Lets first define a household appliance. There are two categories, 'hi-tech' and 'non hi-tech'. Hi-tech will include the usual TV, Video, Hi-Fi, PC, and at a stretch a computerised washing machine (ok, I'll even stretch to the microwave oven). Such damage has been covered in the section on "equipment failure" and is recognised as highly possible to fail during a "power wielding" transient. Low voltage lighting systems are a rather grey area as they can be coupled to a dimmer circuit which in itself is a transient creator (so let's just leave this as a grey area).
Non hi-tech will be the electric cooker, the immersion (hot water) heater, fridge / freezer (and combos), non-computerised washing machines, and mains powered light bulbs. These are the items under discussion here.
What becomes interesting is hearing Power Quality Investigators tell their tales of woe of customers claiming for damage to a fridge owing to a "spike on the mains". Similar stories are told of electric cookers and kettles. The classic is light bulbs blowing, although there are issues surrounding these it's generally not 'spikes'.
When analysing a complaint like this the question that should be foremost in one's mind is: Does the appliance allegedly damaged by such a transient contain passive components (as opposed to 'active' semiconductor riddled appliances)? To substantiate our belief that the damage in question is a myth we need to investigate the way passive components react during a transient.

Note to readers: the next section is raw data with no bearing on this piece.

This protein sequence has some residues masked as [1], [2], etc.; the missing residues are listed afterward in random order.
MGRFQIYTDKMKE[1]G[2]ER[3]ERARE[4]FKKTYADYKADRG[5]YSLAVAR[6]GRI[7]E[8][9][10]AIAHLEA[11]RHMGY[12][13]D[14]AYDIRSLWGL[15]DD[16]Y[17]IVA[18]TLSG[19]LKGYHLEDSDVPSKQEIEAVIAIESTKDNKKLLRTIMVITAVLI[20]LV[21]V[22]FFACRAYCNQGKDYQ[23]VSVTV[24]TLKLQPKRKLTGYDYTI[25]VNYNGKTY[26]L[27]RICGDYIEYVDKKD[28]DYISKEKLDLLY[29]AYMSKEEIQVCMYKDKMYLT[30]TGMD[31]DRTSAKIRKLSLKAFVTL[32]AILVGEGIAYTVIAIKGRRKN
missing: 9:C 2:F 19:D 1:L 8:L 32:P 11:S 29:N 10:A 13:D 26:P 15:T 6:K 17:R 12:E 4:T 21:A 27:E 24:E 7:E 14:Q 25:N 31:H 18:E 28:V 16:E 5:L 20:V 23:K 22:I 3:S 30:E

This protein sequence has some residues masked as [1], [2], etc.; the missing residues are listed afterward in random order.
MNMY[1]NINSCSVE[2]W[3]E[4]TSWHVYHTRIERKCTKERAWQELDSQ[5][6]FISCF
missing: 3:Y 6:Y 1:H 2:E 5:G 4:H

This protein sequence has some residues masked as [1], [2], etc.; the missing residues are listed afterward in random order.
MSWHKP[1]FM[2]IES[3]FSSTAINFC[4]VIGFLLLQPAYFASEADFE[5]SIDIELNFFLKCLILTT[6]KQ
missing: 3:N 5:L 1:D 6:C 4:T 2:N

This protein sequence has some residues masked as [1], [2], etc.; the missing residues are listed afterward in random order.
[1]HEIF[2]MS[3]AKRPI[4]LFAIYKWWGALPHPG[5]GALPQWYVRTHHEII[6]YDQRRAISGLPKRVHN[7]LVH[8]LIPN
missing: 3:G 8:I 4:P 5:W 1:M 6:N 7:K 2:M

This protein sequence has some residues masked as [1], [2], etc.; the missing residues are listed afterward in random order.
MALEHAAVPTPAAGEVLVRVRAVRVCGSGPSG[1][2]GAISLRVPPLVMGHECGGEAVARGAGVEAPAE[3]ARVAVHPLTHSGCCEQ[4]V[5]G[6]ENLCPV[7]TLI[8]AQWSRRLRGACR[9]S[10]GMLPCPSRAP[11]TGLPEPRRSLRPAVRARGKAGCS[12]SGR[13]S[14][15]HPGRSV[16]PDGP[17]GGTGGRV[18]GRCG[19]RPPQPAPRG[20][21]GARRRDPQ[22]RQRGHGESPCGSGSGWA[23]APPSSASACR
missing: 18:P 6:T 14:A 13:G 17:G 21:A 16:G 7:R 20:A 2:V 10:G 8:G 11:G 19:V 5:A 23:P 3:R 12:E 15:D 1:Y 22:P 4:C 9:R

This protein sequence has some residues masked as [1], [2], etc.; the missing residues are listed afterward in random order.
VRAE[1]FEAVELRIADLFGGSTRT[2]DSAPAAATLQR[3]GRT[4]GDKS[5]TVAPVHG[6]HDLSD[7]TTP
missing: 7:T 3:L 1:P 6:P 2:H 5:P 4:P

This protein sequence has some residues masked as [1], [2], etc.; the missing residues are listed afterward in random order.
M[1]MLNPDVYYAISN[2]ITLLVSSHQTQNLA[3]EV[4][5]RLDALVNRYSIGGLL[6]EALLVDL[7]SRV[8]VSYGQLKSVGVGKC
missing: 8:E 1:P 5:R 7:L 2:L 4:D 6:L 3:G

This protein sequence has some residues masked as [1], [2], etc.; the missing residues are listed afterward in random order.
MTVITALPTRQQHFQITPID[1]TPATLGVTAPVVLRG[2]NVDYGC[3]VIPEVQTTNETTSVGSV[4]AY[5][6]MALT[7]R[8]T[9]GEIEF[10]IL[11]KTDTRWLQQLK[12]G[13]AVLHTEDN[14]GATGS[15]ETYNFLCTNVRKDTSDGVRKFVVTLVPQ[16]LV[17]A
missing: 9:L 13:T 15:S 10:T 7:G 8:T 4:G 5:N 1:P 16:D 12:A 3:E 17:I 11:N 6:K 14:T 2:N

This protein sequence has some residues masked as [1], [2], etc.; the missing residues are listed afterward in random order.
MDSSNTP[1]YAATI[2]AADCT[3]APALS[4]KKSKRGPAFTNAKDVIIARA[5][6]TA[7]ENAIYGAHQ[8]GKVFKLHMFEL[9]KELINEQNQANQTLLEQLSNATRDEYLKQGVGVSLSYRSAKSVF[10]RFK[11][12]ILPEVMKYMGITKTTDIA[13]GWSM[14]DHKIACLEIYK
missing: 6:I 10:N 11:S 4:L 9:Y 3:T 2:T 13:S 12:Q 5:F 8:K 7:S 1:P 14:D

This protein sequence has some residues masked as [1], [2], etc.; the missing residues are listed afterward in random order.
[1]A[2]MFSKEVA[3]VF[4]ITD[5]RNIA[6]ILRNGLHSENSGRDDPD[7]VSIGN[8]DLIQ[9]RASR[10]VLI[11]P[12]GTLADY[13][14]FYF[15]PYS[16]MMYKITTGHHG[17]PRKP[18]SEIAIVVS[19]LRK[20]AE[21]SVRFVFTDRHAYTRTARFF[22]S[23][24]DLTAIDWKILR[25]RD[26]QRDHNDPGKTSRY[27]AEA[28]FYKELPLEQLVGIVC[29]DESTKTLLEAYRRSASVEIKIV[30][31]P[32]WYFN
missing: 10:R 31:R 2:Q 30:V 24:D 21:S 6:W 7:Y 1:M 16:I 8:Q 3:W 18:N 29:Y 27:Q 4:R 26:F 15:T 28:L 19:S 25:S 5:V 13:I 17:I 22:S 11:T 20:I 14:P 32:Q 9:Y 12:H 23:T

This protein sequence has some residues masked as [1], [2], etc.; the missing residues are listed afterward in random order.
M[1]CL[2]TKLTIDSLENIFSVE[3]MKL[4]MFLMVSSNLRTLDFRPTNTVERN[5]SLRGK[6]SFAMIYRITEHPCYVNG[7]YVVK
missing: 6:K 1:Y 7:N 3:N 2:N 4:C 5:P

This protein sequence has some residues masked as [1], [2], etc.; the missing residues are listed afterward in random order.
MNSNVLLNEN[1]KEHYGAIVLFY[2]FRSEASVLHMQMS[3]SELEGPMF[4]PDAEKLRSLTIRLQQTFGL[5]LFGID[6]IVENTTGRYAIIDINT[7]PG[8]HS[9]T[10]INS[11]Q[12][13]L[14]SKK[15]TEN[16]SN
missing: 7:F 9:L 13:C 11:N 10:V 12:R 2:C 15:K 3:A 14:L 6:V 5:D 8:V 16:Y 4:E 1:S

Long Term Heat Damage:
Heat damage from a hot spot is easily recognised. The damage is relatively wide spread and will 'distort' heat sensitive components (e.g. plastic). Hot spots on PC boards will show up as a dark area that gradually lightens to the original colour of the board the further you move away from the hot spot.
The second feature is 'flash marks' (a silvery-bluey tinged area). Destructive transients usually exceed the breakdown voltages or current carrying capabilities of the damage components. These flash marks are created by the metal parts, with the high current involved, vaporising and the metal depositing on the surrounding surfaces.
So how are mistakes made ?
'Dry joints' (where a soldered connection has hairline cracks which have high resistance) are renowned for 'exploding' and vaporising rather spectacularly leaving a very unmistakable flash mark. What will also be seen is the heat damage is very contained. Again, the inexperienced individual will take this to be transient damage. What is not known to this individual is that such damage, at a soldered joint, was as a result of a bad joint.... not a transient. The transient would melt the surrounding printed circuit before melting the soldered joint, purely because of the physics involved - it takes more energy to melt a larger mass.
And finally:- The picture alongside has all the apparent tell-tale signs of transient damage. The heat damage is localised, and flash marks appear on nearby components yet nothing is distorted.
However, this was a design fault. The inexperienced individual would overlook the fact that the component around where the fault took place was a gas discharge tube. This should have absorbed such a transient.
The actual fault was the design brought the two sides of the incoming mains within an unsafe distance of each other through the placing of a track on the board and one leg of the gas discharge tube. The only insulation was the solder-mask which then finally broke down allowing the full potential of the mains to arc over and cause the destruction.
We are, however, claiming that there are individuals out there that cannot make the distinction between what was a genuine case of transient damage and what was not (especially if the electricity supplier or insurance company is footing the bill). If you are involved in power quality claims issues, it would be extremely prudent to learn the difference for yourself.